Big Fat Tire: A 12-step program for mountain bike addicts
June 17, 2016
Hello. I'm Mike, and I'm an addict.
I'm addicted to mountain biking and exercise. I get moody and fidgety when I don't get my fix, be it on a bicycle in the summer or on mountaineering skis in the winter. In the last few weeks, I've been riding my bike when some health issues would dictate I probably shouldn't. I'll put off commitments — to my job, to social outings, to relationships, to writing this column — in order to take a ride and, then, at the last minute, get to work in a last-minute frenzy to take care of whatever my obligations are (like I'm doing right now).
There, I said it. That's the first step.
The reason I write this is because I often wonder if my addiction and the emphasis I put on fun hogging is always a good thing. This isn't a new thought for me: I know I live in a little bubble with many things that many people in the "real world" envy. So many times, people from my home in Indiana or elsewhere say, "Man, you're just living the life in such a beautiful place."
I love mountain biking my local trails, skiing powder in the backcountry and any number of activities that I regularly partake in. It's pretty self-evident that I'm not the only exercise junky in Summit. In fact, Summit and other communities like it are brimming with them.
I keep tabs on social media and websites as a way to keep up on trends and opinions. There is a lot of passion and, of course, a lot of opinion out there. People get worked up about everything: gear-head stuff with bikes, what kind of trails "X" land management agency is building or how they maintain them, conflicts and access issues where it's almost always the fault of "those other people."
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Recent events in Orlando (and numbingly similar events before it) have been on my mind. I question my priorities when I think of these things. I think, "What's really important?" Not that there's anything wrong with riding bikes — riding bikes is a beautiful thing. But, I think it's important to remind myself that it's just riding a bike for fun and fitness. I hope to — at least once and a while — take some of the passion and energy that I've put into trail access and put some of it into more substantial issues — to engage with my elected officials about things more than trails and recreation.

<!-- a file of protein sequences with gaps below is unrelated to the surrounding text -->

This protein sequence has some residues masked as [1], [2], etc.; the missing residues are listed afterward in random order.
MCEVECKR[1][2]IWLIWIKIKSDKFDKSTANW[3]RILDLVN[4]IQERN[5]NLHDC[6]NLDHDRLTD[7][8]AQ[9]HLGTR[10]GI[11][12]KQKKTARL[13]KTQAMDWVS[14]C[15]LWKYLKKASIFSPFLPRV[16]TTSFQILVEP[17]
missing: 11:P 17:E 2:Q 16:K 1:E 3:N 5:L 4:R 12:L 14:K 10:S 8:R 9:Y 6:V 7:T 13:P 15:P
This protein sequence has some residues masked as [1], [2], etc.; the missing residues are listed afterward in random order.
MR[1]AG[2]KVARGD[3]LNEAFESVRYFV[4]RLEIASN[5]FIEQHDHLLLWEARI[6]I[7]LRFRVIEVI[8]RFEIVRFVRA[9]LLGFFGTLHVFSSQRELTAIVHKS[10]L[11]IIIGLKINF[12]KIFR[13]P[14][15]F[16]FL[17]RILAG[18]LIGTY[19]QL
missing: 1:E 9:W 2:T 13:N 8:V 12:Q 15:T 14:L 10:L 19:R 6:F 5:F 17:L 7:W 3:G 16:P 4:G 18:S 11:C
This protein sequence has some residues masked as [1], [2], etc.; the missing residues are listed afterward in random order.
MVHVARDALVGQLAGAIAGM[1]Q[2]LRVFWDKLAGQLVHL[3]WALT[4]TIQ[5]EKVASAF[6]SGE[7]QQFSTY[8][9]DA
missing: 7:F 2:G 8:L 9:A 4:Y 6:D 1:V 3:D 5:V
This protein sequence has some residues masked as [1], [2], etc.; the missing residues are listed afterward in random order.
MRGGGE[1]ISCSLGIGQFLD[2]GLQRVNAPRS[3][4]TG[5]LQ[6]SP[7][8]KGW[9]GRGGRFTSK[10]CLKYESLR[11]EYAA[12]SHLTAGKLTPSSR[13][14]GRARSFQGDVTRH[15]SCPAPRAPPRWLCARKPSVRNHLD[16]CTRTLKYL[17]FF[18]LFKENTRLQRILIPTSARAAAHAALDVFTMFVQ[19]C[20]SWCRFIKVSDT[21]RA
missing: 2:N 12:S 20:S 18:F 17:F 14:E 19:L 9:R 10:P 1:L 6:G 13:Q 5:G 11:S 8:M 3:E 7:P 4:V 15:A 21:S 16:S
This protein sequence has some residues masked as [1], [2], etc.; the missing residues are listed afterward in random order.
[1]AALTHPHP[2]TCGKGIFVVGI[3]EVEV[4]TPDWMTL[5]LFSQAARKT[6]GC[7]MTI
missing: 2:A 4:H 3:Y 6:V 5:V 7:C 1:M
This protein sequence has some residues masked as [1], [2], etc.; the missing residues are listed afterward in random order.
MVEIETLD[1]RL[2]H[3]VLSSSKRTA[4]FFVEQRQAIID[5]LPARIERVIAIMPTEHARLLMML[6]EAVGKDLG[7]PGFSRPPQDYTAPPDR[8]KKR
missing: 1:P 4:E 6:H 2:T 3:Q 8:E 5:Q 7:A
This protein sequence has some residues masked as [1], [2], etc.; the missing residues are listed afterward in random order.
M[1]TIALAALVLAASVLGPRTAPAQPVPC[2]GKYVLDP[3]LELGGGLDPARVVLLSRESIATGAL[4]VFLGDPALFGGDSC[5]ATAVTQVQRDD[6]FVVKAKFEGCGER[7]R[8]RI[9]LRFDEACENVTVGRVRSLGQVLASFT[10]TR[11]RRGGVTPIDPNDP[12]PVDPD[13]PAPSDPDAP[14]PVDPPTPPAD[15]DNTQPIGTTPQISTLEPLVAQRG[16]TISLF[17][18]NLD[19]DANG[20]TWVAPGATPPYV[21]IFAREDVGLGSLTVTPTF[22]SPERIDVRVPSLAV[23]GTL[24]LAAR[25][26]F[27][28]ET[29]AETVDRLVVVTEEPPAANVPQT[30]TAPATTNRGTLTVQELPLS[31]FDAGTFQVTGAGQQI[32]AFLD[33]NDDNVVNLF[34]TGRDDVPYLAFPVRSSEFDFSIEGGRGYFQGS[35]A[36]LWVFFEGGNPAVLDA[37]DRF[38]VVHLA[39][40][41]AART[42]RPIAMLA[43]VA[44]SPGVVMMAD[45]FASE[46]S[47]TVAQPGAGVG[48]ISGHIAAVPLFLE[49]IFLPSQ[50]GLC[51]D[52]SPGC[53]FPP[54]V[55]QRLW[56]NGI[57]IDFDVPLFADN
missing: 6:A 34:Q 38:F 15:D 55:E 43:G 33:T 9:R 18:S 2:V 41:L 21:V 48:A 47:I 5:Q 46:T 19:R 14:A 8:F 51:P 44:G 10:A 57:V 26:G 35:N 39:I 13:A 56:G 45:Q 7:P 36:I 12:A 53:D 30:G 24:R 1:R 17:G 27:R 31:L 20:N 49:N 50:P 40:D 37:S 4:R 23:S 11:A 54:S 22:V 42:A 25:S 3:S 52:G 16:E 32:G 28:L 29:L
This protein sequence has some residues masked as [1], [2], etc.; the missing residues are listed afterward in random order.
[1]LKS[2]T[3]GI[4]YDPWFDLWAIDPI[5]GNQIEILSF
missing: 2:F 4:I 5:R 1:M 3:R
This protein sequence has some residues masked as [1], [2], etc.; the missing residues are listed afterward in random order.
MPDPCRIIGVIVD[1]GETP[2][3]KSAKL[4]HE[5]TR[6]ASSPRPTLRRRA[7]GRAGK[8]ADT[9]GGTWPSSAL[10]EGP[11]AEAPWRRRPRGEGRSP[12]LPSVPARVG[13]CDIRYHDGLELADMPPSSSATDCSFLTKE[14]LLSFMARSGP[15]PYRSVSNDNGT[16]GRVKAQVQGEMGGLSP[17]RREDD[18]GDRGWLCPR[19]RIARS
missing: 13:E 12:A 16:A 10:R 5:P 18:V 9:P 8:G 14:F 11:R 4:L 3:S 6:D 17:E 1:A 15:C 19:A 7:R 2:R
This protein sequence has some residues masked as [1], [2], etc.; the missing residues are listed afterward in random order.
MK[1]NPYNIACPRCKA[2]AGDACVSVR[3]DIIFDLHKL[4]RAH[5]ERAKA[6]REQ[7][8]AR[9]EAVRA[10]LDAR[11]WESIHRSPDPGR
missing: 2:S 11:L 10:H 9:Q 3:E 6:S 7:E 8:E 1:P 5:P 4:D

OK, I'm tasked with writing about mountain biking, so I'll get back on task.
I was riding with friends last evening, and it struck me how incredibly lucky I am. It's one of those experiences we regularly seem to have that makes it easy to get lost in the fun-hog bubble. The temperature was comfortable, and summer had finally sprung with greenery and flowers beginning to pop. We hopped on singletrack a short distance from my house and stayed on it for nine miles. We stopped once in a while to regroup and chat. We ran into other friends out on the trail who were having as grand a time as we. All I can say is I can't blame myself (or anyone else) for forgetting there's another world out there with a lot of people who aren't as lucky as we. Summer is pretty special in the High Country.
Breck Bike Week, etc.
The IMBA Trail Care Crew will be visiting Breckenridge this Saturday. If you don't know about the TCC, it's a program run by IMBA and sponsored by Subaru that couples cross-country travel with lessons on trail building and maintenance technique. There will be a classroom session in the morning followed by trail building after lunch. The focus of the day will be the new tech/chunk Mineral Hill trail between Lincoln Park and the Minnie Mine trailhead.
If you're interested in trail building and want to help build a new, advanced trail, this is for you. To sign up go to http://www.imba.com and search for local events.
Maverick Sports has taken on the task of bringing back Breck Bike Week. If you know anything about Westy and crew, you know that they bring a lot of passion and professionalism to anything they do. There will be group rides and other events. In particular, the poker ride returns on Sunday, June 26 as a benefit for the Summit Fat Tire Society. The poker ride has a long history in Breckenridge and is always a great, fun, non-competitive event suitable for all abilities. Hope you can make it!
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